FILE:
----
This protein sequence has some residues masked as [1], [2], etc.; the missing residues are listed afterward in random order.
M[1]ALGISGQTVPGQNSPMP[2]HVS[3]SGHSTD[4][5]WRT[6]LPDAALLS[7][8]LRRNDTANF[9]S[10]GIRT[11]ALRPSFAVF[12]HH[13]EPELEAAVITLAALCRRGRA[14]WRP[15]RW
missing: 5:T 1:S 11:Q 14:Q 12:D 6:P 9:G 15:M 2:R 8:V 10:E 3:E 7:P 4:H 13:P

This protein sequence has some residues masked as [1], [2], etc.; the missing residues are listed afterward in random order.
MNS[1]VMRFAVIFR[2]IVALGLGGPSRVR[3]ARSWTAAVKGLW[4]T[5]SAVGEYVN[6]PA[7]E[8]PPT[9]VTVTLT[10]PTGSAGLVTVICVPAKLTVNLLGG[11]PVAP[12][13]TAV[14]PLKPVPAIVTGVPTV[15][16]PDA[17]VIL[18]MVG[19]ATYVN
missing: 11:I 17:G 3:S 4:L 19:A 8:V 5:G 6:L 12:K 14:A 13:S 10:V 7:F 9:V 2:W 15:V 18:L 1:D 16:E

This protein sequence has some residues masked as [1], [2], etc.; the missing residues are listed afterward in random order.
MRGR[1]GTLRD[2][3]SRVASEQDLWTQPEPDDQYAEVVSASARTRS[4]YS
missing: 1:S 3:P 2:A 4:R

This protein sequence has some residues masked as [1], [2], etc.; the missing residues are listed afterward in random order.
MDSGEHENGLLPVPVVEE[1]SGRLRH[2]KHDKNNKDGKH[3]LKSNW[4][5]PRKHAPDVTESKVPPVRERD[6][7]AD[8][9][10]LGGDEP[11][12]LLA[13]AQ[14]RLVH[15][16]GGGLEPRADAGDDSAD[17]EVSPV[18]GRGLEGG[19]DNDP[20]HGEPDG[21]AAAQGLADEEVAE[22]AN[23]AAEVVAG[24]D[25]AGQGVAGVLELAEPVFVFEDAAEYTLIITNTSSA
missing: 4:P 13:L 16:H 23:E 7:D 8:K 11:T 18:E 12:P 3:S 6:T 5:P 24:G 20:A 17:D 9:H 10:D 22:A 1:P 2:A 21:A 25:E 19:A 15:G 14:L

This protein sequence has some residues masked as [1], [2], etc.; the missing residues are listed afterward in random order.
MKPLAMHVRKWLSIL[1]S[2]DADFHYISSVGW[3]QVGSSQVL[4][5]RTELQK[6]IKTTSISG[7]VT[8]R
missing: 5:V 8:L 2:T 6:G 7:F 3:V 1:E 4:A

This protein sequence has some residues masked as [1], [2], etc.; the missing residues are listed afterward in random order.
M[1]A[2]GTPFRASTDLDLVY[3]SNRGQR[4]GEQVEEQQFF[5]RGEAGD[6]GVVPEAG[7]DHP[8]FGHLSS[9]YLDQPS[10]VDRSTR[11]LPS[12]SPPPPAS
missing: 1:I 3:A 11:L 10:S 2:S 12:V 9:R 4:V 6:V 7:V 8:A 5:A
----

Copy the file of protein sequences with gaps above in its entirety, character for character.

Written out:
This protein sequence has some residues masked as [1], [2], etc.; the missing residues are listed afterward in random order.
M[1]ALGISGQTVPGQNSPMP[2]HVS[3]SGHSTD[4][5]WRT[6]LPDAALLS[7][8]LRRNDTANF[9]S[10]GIRT[11]ALRPSFAVF[12]HH[13]EPELEAAVITLAALCRRGRA[14]WRP[15]RW
missing: 5:T 1:S 11:Q 14:Q 12:D 6:P 9:G 15:M 2:R 8:V 10:E 3:E 7:P 4:H 13:P

This protein sequence has some residues masked as [1], [2], etc.; the missing residues are listed afterward in random order.
MNS[1]VMRFAVIFR[2]IVALGLGGPSRVR[3]ARSWTAAVKGLW[4]T[5]SAVGEYVN[6]PA[7]E[8]PPT[9]VTVTLT[10]PTGSAGLVTVICVPAKLTVNLLGG[11]PVAP[12][13]TAV[14]PLKPVPAIVTGVPTV[15][16]PDA[17]VIL[18]MVG[19]ATYVN
missing: 11:I 17:G 3:S 4:L 19:A 8:V 5:G 6:L 12:K 14:A 13:S 10:V 7:F 9:V 2:W 15:V 18:L 1:D 16:E

This protein sequence has some residues masked as [1], [2], etc.; the missing residues are listed afterward in random order.
MRGR[1]GTLRD[2][3]SRVASEQDLWTQPEPDDQYAEVVSASARTRS[4]YS
missing: 1:S 3:P 2:A 4:R

This protein sequence has some residues masked as [1], [2], etc.; the missing residues are listed afterward in random order.
MDSGEHENGLLPVPVVEE[1]SGRLRH[2]KHDKNNKDGKH[3]LKSNW[4][5]PRKHAPDVTESKVPPVRERD[6][7]AD[8][9][10]LGGDEP[11][12]LLA[13]AQ[14]RLVH[15][16]GGGLEPRADAGDDSAD[17]EVSPV[18]GRGLEGG[19]DNDP[20]HGEPDG[21]AAAQGLADEEVAE[22]AN[23]AAEVVAG[24]D[25]AGQGVAGVLELAEPVFVFEDAAEYTLIITNTSSA
missing: 4:P 13:L 16:H 23:E 7:D 8:K 11:T 18:E 12:P 3:S 6:T 5:P 24:G 20:A 17:D 9:H 10:D 22:A 1:P 2:A 21:A 25:E 19:A 15:G 14:L

This protein sequence has some residues masked as [1], [2], etc.; the missing residues are listed afterward in random order.
MKPLAMHVRKWLSIL[1]S[2]DADFHYISSVGW[3]QVGSSQVL[4][5]RTELQK[6]IKTTSISG[7]VT[8]R
missing: 5:V 8:L 2:T 6:G 7:F 3:V 1:E 4:A

This protein sequence has some residues masked as [1], [2], etc.; the missing residues are listed afterward in random order.
M[1]A[2]GTPFRASTDLDLVY[3]SNRGQR[4]GEQVEEQQFF[5]RGEAGD[6]GVVPEAG[7]DHP[8]FGHLSS[9]YLDQPS[10]VDRSTR[11]LPS[12]SPPPPAS
missing: 1:I 3:A 11:L 10:S 2:S 12:V 9:R 4:V 6:V 7:V 8:A 5:A